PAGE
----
Pentecost is more than a time to remember, it’s also a time where the church might allow itself to be open and vulnerable to God’s musings, God’s direction, and God’s call to change. It’s a time when we celebrate the coming of the most uncomfortable part of the Holy that we call God. We are a trinitarian faith, which doesn’t mean that we worship three Gods, but we worship three experiences of the Holy. We mostly focus on Jesus stories, and Jesus as fully human is someone we can relate to and learn from. Jesus is a great teacher and a wonderful roll model. He inspires us and challenges us even today. Jesus the human Rabbi is easy to relate to. The Easter resurrection is a more uncomfortable Jesus, dipping into woo-woo and weird touchy-feely stuff. Is he a ghost? A myth? A story gone wild? Or something infinite that we can’t put into a simple box? And that’s nothing compared to the Spirit!
Our Pentecost readings today focus on the many gifts that we have, the breath that we get from an encounter with the divine ‘woo woo’ that should have us squirming a bit. Whether it is as a rushing wind, tongues of fire or a test to see if Jesus had brushed his teeth that morning, the Spirit is supposed to stir us in new ways. Pentecost is supposed to continue to happen with and among us.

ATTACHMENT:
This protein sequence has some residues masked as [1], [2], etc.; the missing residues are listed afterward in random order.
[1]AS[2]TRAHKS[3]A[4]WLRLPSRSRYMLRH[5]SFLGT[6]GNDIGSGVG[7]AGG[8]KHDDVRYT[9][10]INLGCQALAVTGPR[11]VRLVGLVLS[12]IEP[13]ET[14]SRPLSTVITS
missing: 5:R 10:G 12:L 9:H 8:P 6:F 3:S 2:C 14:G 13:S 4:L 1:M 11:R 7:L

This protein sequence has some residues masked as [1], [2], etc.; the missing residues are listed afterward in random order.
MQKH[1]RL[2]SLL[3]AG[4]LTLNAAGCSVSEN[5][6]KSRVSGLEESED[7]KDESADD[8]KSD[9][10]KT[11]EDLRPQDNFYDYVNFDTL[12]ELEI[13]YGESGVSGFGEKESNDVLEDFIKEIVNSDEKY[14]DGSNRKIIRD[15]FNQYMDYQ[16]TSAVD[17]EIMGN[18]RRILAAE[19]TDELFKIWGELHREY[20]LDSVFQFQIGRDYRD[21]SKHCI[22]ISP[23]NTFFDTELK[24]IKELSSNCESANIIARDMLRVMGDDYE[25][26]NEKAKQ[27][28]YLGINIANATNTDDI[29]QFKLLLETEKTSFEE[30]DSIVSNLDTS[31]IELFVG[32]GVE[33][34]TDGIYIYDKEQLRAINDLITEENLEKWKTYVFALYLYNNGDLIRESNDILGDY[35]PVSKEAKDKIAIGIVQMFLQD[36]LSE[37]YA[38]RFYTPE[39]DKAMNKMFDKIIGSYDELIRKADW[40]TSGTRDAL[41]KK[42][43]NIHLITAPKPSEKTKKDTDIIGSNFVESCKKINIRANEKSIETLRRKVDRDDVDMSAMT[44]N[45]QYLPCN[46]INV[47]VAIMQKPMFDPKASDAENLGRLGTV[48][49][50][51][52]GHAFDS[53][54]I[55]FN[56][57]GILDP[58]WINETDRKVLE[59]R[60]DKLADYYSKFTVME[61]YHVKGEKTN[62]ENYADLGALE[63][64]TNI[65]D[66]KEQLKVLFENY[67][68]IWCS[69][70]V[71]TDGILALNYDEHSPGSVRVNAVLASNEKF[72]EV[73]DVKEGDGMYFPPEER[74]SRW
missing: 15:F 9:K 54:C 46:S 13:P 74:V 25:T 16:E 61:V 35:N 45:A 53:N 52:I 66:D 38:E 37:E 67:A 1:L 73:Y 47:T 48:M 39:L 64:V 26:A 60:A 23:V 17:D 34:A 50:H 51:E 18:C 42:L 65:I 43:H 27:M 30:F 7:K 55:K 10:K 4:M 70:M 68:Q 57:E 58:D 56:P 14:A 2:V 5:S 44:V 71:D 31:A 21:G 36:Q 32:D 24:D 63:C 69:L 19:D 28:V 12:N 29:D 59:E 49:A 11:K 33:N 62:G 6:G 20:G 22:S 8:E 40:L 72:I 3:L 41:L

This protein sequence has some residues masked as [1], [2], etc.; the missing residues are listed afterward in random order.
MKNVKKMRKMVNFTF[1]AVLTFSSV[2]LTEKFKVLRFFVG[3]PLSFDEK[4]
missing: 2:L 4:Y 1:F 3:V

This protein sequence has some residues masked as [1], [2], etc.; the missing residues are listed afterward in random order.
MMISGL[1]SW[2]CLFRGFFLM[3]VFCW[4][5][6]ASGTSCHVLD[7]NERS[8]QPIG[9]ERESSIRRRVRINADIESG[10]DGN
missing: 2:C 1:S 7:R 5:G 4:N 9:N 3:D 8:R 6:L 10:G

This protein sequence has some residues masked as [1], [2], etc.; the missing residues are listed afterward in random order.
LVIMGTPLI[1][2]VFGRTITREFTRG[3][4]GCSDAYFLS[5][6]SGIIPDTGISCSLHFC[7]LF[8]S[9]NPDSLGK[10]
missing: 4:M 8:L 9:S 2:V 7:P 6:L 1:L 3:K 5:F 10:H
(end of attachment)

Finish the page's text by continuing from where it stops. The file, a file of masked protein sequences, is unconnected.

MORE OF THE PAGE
It's like a balloon. They aren’t much fun when they come out of a package, because they don’t have any air in them. And if we blow them up without tying them off to keep the air in them, the balloons can trigger a certain amount of chaos, can’t they? Let go of a balloon full of air and watch out! Some people are afraid of the chaos that can result, and certainly, it can cause some problems. Too often we humans decide that we either want nothing but the chaos, or we don’t want any chaos. And churches can often err on the side of caution, which isn’t much fun, is it? But who wants a flat balloon? It’s not much fun, is it?
What if we add a cone to the balloon, helping it lower the resistance to the air, streamlining the balloon? It will go farther, and we could even aim it. The cone is like God, sometimes known as Good Orderly Direction, which is aiming at the big picture. Then let’s add the arms of Jesus to it, what happens now? It would look like an airplane! Instead of a wibbly, wobbly trajectory, our balloon has a much more stable flight path. It goes places, it has the oomph to make a journey and take a straighter route to where it wants to go. Purpose, stability and energy. All three are needed. And all three can keep things from being a chaotic mess. Spirit without God, God without Jesus, Jesus without Spirit, all can keep us from moving and being the enthusiastic people we were created to be. Pentecost is the time to open ourselves up to new possibilities, new ideas, new adventures. With the wisdom of God, the courageous compassion of Christ, and the enthusiastic energy of the Spirit, we can become people who make a real difference in our world!